Crime and Punishment: The Reification and Deification of the State (A Footnote to the Syria Debate); House-keeping: Anonymity; In this Issue 


Andrew Guzman, International Organizations and the Frankenstein Problem

Geraldo Vidigal, From Bilateral to Multilateral Law-Making: Legislation, Practice, Evolution and the Future of Inter-Se Agreements in the WTO 

Symposium: The International Law Commission’s Guide to Practice on Reservations to Treaties

Marko Milanovic and Linos-Alexander Sicilianos, Reservations to Treaties: An Introduction

Alain Pellet, The ILC Guide to Practice on Reservations to Treaties: A General Presentation by the Special Rapporteur

Michael Wood, Institutional Aspects of the Guide to Practice on Reservations

Daniel Muller, Reservations and Time: Is There Only One Right Moment to Formulate and to React to Reservations?

Ineta Ziemele and Lasma Liede, Reservations to Human Rights Treaties: From Draft Guideline 3.1.12 to Guideline 

Roaming Charges: Places of Destruction and Rebirth:A Remnant of the Kraków Ghetto Wall

EJIL: Debate!

Andrew Williams, The European Convention on Human Rights, the EU and the UK: Confronting a Heresy

Stelios Andreadakis, The European Convention on Human Rights, the EU and the UK: Confronting a Heresy: A Reply to Andrew Williams  

EJIL: Debate!

Rosa Raffaelli, Horizontal Review between International Organizations: A Reply to Abigail C. Deshman

Abigail C. Deshman, Horizontal Review between International Organizations: A Rejoinder to Rosa Raffaelli 

Critical Review of International Governance

Gurdial Nijar, Traditional Knowledge Systems, International Law and National Challenges: Marginalization or Emancipation?

Review Essay

Christian Djeffal, Commentaries on the Law of Treaties: A Review Essay Reflecting on the Genre of Commentaries. Olivier Corten and Pierre Klein (eds). The Vienna Conventions on the Law of Treaties: A Commentary; Oliver Dörr and Kirsten Schmalenbach (eds). The Vienna Convention on the Law of Treaties: A Commentary; Mark Villiger. Commentary on the 1969 Vienna Convention on the Law of Treaties.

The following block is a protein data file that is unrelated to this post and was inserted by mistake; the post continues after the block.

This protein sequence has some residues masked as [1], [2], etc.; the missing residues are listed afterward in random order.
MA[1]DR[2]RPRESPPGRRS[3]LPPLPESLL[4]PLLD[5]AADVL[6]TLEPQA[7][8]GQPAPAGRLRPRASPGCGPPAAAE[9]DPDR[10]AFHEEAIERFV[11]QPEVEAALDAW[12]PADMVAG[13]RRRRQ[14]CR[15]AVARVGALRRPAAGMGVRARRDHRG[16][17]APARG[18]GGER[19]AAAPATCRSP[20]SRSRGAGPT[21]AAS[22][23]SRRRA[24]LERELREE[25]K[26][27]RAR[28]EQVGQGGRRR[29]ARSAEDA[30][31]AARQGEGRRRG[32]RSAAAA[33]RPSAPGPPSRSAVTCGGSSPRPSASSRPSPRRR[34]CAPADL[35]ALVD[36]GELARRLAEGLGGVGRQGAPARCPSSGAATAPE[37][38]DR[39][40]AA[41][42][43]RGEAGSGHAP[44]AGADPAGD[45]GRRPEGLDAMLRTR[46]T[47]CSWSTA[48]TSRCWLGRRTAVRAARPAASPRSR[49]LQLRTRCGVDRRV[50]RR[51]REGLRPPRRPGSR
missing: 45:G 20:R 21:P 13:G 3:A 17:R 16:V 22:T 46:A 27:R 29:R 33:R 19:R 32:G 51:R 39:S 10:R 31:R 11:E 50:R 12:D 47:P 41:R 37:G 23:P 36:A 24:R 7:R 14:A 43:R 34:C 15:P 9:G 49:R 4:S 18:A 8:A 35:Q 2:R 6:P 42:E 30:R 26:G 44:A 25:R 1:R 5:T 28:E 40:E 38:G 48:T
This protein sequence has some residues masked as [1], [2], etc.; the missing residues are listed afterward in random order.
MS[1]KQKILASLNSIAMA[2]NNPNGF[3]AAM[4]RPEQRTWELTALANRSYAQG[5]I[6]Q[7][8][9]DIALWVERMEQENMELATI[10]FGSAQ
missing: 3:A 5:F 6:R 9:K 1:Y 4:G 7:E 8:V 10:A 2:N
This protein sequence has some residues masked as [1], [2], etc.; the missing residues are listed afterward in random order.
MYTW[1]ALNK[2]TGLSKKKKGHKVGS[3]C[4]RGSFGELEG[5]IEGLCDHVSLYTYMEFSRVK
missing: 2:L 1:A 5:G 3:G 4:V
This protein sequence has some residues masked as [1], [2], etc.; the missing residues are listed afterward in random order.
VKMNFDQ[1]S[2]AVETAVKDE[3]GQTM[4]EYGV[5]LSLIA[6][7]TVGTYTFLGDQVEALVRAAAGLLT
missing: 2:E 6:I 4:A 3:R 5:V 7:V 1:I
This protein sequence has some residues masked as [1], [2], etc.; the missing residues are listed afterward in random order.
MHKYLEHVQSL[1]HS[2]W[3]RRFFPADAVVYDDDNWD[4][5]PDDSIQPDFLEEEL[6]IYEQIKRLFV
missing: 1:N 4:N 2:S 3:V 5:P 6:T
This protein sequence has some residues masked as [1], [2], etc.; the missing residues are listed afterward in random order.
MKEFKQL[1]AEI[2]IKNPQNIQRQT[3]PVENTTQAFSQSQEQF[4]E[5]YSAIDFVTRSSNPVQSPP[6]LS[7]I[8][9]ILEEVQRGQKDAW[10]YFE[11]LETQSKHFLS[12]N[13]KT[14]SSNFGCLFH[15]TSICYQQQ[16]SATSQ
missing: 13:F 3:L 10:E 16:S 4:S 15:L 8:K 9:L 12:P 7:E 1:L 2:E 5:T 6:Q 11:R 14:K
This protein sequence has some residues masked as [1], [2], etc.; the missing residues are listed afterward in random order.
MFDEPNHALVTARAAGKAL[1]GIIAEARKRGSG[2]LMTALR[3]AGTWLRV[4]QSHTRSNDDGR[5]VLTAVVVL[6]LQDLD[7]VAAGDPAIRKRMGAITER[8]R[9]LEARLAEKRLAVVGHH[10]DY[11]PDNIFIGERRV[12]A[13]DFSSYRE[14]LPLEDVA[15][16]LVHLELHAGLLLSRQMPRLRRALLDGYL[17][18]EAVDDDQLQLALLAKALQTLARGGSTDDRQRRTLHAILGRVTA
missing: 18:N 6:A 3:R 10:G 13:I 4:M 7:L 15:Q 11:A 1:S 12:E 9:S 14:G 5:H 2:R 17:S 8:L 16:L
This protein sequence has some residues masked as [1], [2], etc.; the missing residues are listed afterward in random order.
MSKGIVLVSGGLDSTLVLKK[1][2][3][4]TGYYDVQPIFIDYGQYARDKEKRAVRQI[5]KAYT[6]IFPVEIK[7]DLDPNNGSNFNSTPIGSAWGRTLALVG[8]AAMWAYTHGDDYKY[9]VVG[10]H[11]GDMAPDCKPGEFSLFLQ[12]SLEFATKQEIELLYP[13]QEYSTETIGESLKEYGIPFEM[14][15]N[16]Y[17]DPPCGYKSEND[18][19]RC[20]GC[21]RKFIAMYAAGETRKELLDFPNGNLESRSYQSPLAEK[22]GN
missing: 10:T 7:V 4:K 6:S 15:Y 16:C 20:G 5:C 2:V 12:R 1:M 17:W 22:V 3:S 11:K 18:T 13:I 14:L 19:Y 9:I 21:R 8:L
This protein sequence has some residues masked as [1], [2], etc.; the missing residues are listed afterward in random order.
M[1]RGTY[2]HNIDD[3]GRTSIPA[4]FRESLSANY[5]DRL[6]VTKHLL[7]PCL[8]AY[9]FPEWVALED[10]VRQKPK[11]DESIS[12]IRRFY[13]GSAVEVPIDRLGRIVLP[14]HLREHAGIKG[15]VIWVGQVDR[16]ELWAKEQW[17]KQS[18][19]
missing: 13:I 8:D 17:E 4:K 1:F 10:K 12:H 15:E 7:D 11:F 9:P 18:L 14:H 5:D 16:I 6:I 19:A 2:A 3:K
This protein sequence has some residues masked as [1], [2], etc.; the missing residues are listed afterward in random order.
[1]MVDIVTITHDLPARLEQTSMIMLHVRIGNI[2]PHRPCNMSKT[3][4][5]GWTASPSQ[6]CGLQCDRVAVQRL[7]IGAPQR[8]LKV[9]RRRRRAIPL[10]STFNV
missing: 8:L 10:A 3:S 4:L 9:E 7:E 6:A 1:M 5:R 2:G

Book Reviews 

Duncan B. Hollis (ed.). The Oxford Guide to Treaties (Tim Staal)

Jean L. Cohen. Globalization and Sovereignty. Rethinking Legality, Legitimacy and Constitutionalism (Gráinne de Búrca)

Sari Kuovo and Zoe Pearson (eds). Feminist Perspectives on Contemporary International Law: Between Resistance and Compliance? Gina Heathcote. The Law on the Use of Force: A Feminist Analysis (Loveday Hodson)

John Harrington and Maria Stuttaford (eds). Global Health and Human Rights: Legal and Philosophical Perspectives; John Tobin. The Right to Health in International Law (Erika George)

Panos Koutrakos. The EU Common Security and Defence Policy (Julia Schmidt)

The Last Page 

Gregory Shaffer, Cashmere from Rachungkaru

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The Iranian Charter of Citizens’ Rights

Published on December 10, 2013        Author: 

 Nazila Ghanea teaches international human rights law at the University of Oxford.

100 days into his presidency, Iranian President Hassan Rohani delivered a partial result on the nuclear issue (see EJIL:Talk! discussion by Dan Joyner)and released his draft Charter of Citizens’ Rights (henceforth ‘the Charter’) on 26 November 2013. Though the Presidential website offers content in 7 languages including English, the draft Charter has only been made available in Persian.

It is reported that the President consulted religious elites, experts, activists and academics within Iran with regard to this draft Charter, but not the Iranian judiciary. Academics, thinkers, universities and others have been asked to send their comments on the draft Charter to the legal deputy of the Iranian President within a month so that it can be revised and a final version released. So what feedback can one give the President’s office on the draft Charter? What does the Charter add and which rights does it guarantee? Does it fulfill the President’s aim (see here) that citizens’ rights make “all Iranians feel they are part of one nation, one identity, under one umbrella they can feel proud of”?